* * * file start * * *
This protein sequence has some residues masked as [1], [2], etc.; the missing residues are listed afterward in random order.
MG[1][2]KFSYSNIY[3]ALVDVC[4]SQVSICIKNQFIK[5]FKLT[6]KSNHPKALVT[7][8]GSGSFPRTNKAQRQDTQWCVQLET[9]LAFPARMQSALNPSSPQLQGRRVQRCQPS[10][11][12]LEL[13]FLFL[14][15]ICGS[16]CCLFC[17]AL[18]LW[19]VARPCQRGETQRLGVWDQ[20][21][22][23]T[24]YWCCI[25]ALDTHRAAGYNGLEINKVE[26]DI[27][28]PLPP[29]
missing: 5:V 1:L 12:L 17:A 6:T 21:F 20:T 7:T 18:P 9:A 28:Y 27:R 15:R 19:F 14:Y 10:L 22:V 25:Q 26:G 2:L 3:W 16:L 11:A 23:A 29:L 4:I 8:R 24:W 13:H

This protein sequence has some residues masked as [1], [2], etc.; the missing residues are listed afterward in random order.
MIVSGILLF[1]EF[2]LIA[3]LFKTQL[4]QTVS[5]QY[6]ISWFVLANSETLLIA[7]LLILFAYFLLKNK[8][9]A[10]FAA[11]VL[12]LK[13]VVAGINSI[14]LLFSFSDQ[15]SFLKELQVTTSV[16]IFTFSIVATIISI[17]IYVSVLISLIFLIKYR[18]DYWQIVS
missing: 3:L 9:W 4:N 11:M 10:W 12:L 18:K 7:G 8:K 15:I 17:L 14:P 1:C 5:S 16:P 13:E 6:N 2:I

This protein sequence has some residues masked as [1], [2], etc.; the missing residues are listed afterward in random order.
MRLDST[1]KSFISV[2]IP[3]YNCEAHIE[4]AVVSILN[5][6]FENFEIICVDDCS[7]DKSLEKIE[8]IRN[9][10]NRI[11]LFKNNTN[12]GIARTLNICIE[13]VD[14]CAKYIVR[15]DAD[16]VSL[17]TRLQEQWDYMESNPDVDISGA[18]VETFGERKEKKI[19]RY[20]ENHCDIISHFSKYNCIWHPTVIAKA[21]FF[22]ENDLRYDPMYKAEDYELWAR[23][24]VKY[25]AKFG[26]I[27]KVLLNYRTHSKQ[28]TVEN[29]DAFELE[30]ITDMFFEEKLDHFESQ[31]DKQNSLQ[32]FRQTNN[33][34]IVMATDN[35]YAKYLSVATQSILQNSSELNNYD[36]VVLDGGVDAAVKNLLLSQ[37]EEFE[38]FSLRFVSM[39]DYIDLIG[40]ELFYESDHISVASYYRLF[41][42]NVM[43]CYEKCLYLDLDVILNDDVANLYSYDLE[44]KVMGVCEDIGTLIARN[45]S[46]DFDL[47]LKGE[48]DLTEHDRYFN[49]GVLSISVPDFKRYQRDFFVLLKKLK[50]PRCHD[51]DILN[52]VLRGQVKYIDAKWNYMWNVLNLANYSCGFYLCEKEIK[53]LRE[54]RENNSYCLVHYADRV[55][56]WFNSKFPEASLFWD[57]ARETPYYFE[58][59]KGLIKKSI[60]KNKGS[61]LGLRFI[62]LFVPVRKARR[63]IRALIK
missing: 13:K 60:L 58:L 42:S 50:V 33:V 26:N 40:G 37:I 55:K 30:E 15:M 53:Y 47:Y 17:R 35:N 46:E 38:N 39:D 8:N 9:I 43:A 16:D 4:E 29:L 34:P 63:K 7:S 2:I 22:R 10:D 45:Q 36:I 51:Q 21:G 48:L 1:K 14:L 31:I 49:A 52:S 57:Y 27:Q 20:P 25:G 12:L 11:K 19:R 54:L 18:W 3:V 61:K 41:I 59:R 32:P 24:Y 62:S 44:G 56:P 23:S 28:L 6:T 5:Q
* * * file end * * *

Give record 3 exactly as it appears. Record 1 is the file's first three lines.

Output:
This protein sequence has some residues masked as [1], [2], etc.; the missing residues are listed afterward in random order.
MRLDST[1]KSFISV[2]IP[3]YNCEAHIE[4]AVVSILN[5][6]FENFEIICVDDCS[7]DKSLEKIE[8]IRN[9][10]NRI[11]LFKNNTN[12]GIARTLNICIE[13]VD[14]CAKYIVR[15]DAD[16]VSL[17]TRLQEQWDYMESNPDVDISGA[18]VETFGERKEKKI[19]RY[20]ENHCDIISHFSKYNCIWHPTVIAKA[21]FF[22]ENDLRYDPMYKAEDYELWAR[23][24]VKY[25]AKFG[26]I[27]KVLLNYRTHSKQ[28]TVEN[29]DAFELE[30]ITDMFFEEKLDHFESQ[31]DKQNSLQ[32]FRQTNN[33][34]IVMATDN[35]YAKYLSVATQSILQNSSELNNYD[36]VVLDGGVDAAVKNLLLSQ[37]EEFE[38]FSLRFVSM[39]DYIDLIG[40]ELFYESDHISVASYYRLF[41][42]NVM[43]CYEKCLYLDLDVILNDDVANLYSYDLE[44]KVMGVCEDIGTLIARN[45]S[46]DFDL[47]LKGE[48]DLTEHDRYFN[49]GVLSISVPDFKRYQRDFFVLLKKLK[50]PRCHD[51]DILN[52]VLRGQVKYIDAKWNYMWNVLNLANYSCGFYLCEKEIK[53]LRE[54]RENNSYCLVHYADRV[55][56]WFNSKFPEASLFWD[57]ARETPYYFE[58][59]KGLIKKSI[60]KNKGS[61]LGLRFI[62]LFVPVRKARR[63]IRALIK
missing: 13:K 60:L 58:L 42:S 50:V 33:V 26:N 40:G 37:I 55:K 30:E 15:M 53:Y 47:Y 17:R 35:N 46:E 38:N 39:D 8:N 9:I 43:A 16:D 4:E 29:L 34:P 63:K 7:S 2:I 22:R 10:D 45:Q 36:I 51:Q 21:G 48:L 1:K 14:L 31:I 49:A 52:S 57:Y 27:Q 20:P 25:G 12:L 11:K 19:R 54:L 18:W 3:V 61:K 41:I 59:R 32:P 24:Y 62:S 44:G 56:P 23:S 28:L 6:T 5:Q